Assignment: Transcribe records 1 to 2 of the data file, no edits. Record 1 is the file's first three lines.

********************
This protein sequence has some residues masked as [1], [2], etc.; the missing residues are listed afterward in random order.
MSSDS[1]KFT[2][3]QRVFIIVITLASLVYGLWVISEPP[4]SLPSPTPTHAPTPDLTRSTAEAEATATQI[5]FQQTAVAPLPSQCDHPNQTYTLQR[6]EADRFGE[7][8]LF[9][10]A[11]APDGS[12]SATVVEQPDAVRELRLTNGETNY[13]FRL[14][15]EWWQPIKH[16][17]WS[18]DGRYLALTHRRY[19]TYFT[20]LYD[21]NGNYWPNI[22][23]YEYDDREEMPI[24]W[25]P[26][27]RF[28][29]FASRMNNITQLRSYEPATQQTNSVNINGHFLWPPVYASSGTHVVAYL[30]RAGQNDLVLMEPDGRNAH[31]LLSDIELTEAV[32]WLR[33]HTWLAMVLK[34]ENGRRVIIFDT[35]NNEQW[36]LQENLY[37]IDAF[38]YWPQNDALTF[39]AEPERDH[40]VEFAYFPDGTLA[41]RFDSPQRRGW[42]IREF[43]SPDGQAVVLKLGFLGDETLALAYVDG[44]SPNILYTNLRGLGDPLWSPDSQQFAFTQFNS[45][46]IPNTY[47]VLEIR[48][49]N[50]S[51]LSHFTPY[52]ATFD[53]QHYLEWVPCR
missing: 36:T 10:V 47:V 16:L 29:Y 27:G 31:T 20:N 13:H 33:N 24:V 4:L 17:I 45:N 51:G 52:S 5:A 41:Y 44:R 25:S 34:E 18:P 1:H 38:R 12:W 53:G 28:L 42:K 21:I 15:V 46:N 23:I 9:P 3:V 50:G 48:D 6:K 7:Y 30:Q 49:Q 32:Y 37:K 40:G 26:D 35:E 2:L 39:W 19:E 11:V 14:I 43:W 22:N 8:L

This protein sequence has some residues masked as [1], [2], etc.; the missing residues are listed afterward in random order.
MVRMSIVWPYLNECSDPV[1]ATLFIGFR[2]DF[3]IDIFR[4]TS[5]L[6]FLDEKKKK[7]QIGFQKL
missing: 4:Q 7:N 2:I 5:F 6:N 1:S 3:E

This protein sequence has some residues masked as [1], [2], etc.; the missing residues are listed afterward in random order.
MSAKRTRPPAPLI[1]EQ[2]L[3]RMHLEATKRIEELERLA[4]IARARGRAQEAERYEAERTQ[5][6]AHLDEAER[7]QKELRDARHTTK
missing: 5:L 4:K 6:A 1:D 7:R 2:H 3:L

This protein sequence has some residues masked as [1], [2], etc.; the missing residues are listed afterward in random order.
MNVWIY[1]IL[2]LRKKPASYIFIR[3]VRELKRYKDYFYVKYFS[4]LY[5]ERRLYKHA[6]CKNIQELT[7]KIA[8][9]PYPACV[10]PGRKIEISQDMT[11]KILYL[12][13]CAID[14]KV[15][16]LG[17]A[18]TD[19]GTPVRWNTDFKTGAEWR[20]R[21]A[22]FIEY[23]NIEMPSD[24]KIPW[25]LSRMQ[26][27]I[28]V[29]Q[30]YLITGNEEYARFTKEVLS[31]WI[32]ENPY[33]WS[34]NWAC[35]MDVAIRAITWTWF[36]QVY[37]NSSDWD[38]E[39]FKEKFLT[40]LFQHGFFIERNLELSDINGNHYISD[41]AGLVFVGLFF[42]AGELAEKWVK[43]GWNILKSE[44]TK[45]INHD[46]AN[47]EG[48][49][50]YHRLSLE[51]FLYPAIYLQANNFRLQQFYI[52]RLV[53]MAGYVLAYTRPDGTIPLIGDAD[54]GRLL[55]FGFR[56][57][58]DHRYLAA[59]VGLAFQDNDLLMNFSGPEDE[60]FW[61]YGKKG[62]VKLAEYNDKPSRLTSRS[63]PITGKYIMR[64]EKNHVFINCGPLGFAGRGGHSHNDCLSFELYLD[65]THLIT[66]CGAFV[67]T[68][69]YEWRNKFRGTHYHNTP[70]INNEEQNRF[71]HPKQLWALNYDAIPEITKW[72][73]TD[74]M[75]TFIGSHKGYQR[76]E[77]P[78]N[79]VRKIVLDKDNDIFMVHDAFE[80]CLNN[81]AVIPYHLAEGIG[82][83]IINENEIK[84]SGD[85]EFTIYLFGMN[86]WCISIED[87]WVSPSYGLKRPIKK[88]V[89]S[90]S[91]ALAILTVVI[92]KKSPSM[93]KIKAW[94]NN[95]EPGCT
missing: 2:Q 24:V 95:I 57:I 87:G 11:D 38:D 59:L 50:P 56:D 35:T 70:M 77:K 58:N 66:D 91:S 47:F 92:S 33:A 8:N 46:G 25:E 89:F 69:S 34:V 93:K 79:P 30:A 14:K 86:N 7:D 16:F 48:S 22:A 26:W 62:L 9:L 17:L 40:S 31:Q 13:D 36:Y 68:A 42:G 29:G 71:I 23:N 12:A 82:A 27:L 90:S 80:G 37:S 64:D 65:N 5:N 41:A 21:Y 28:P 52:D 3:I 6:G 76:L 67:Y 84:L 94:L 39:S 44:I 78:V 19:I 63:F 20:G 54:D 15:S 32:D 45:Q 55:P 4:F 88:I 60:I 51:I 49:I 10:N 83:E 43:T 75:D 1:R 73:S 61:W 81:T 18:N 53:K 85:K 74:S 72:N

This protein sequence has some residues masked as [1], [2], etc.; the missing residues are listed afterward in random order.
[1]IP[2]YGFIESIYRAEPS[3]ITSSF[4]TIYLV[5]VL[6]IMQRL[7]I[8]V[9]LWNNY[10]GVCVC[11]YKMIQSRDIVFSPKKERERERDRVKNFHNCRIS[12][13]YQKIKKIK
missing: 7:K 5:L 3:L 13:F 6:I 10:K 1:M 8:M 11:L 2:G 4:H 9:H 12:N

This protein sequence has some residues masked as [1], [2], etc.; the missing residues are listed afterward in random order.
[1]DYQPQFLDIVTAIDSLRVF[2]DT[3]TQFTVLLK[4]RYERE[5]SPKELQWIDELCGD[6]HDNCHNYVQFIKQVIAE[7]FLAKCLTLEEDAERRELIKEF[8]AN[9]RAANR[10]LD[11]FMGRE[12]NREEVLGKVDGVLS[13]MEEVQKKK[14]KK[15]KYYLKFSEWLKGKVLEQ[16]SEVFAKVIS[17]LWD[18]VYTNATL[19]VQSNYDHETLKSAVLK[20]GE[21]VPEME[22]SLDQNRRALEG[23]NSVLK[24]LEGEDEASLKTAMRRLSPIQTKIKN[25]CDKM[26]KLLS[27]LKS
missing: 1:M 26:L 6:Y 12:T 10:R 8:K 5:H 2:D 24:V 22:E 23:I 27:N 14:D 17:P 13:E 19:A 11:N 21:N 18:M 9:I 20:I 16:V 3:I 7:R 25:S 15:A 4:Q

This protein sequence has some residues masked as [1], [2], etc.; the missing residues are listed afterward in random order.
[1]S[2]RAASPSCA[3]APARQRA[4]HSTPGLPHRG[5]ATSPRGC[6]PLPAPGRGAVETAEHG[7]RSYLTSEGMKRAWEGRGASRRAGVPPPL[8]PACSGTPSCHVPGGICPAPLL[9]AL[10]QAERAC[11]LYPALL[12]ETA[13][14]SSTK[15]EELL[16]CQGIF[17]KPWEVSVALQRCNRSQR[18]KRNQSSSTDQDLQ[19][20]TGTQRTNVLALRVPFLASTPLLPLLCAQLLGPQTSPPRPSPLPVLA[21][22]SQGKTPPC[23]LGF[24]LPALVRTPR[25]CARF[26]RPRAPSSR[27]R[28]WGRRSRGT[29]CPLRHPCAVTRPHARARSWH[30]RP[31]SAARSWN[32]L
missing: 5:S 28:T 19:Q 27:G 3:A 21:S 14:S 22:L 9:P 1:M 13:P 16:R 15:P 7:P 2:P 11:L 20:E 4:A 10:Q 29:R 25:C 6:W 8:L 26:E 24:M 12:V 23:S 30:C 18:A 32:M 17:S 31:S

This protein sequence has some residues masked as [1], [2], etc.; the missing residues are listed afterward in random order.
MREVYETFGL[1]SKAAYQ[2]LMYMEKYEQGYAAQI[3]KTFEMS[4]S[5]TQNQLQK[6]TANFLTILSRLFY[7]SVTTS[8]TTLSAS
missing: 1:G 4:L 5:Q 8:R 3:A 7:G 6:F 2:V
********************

This protein sequence has some residues masked as [1], [2], etc.; the missing residues are listed afterward in random order.
MSSDS[1]KFT[2][3]QRVFIIVITLASLVYGLWVISEPP[4]SLPSPTPTHAPTPDLTRSTAEAEATATQI[5]FQQTAVAPLPSQCDHPNQTYTLQR[6]EADRFGE[7][8]LF[9][10]A[11]APDGS[12]SATVVEQPDAVRELRLTNGETNY[13]FRL[14][15]EWWQPIKH[16][17]WS[18]DGRYLALTHRRY[19]TYFT[20]LYD[21]NGNYWPNI[22][23]YEYDDREEMPI[24]W[25]P[26][27]RF[28][29]FASRMNNITQLRSYEPATQQTNSVNINGHFLWPPVYASSGTHVVAYL[30]RAGQNDLVLMEPDGRNAH[31]LLSDIELTEAV[32]WLR[33]HTWLAMVLK[34]ENGRRVIIFDT[35]NNEQW[36]LQENLY[37]IDAF[38]YWPQNDALTF[39]AEPERDH[40]VEFAYFPDGTLA[41]RFDSPQRRGW[42]IREF[43]SPDGQAVVLKLGFLGDETLALAYVDG[44]SPNILYTNLRGLGDPLWSPDSQQFAFTQFNS[45][46]IPNTY[47]VLEIR[48][49]N[50]S[51]LSHFTPY[52]ATFD[53]QHYLEWVPCR
missing: 36:T 10:V 47:V 16:L 29:Y 27:G 31:T 20:N 13:H 33:N 24:V 4:L 17:I 45:N 51:G 52:S 5:A 41:Y 44:R 25:S 34:E 18:P 1:H 38:R 12:W 53:G 28:L 42:K 21:I 15:V 46:N 23:I 9:P 3:V 50:G 48:D 6:K 7:Y 30:Q 49:Q 32:Y 37:K 40:G 26:D 35:E 2:L 39:W 19:E 11:V 14:I 43:W 22:N 8:L

This protein sequence has some residues masked as [1], [2], etc.; the missing residues are listed afterward in random order.
MVRMSIVWPYLNECSDPV[1]ATLFIGFR[2]DF[3]IDIFR[4]TS[5]L[6]FLDEKKKK[7]QIGFQKL
missing: 4:Q 7:N 2:I 5:F 6:N 1:S 3:E